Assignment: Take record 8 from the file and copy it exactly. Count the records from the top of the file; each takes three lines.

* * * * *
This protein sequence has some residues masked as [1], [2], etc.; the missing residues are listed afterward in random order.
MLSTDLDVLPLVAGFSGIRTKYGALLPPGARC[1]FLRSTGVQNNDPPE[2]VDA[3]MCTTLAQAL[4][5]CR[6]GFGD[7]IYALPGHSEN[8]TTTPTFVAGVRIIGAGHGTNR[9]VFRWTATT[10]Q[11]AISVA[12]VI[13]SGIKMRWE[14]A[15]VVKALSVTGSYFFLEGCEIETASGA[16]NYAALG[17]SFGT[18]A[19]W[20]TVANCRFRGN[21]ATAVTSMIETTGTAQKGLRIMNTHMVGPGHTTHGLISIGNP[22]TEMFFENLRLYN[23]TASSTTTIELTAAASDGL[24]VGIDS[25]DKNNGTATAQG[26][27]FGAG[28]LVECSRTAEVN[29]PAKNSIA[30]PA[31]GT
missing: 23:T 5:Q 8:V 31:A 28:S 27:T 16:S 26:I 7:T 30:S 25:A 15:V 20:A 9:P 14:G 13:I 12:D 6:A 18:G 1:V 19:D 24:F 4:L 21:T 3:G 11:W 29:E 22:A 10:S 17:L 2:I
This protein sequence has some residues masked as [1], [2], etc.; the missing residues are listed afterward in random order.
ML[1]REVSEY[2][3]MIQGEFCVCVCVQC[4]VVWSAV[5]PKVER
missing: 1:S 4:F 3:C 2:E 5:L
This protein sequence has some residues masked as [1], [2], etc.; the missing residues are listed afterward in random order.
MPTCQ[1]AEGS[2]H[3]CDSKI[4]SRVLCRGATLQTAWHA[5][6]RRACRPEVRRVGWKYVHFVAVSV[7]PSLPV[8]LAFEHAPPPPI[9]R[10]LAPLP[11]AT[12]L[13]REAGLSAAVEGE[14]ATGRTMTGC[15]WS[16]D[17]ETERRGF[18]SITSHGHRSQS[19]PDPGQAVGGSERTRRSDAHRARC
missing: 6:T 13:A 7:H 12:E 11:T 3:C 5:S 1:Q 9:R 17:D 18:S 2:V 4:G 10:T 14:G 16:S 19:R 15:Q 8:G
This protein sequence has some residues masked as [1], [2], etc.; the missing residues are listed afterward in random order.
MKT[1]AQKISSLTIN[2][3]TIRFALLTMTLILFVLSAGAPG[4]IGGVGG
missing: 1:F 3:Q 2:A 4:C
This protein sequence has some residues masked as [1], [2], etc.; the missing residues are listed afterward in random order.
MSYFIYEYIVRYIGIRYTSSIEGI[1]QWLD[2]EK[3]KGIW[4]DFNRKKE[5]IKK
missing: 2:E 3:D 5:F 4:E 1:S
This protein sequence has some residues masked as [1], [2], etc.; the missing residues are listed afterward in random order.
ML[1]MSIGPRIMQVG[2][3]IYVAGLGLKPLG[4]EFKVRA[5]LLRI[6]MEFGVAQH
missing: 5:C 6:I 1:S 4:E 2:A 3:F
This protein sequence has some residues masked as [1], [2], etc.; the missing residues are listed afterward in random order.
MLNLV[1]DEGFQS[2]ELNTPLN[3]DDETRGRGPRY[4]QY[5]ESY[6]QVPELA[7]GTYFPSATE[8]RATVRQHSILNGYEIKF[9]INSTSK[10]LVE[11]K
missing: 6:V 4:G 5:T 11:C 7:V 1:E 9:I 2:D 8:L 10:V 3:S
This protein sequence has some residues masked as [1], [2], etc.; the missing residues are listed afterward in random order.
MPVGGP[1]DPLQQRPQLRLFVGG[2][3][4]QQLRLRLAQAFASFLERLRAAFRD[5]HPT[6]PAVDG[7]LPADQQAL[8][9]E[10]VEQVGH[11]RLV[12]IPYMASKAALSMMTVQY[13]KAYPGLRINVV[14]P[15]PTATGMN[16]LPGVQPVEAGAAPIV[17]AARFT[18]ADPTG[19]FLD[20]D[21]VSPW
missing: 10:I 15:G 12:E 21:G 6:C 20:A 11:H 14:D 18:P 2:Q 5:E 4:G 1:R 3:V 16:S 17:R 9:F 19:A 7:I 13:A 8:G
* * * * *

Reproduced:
This protein sequence has some residues masked as [1], [2], etc.; the missing residues are listed afterward in random order.
MPVGGP[1]DPLQQRPQLRLFVGG[2][3][4]QQLRLRLAQAFASFLERLRAAFRD[5]HPT[6]PAVDG[7]LPADQQAL[8][9]E[10]VEQVGH[11]RLV[12]IPYMASKAALSMMTVQY[13]KAYPGLRINVV[14]P[15]PTATGMN[16]LPGVQPVEAGAAPIV[17]AARFT[18]ADPTG[19]FLD[20]D[21]VSPW
missing: 10:I 15:G 12:E 21:G 6:C 20:A 11:H 14:D 18:P 2:Q 5:E 4:G 1:R 3:V 16:S 17:R 9:F 19:A 7:I 13:A 8:G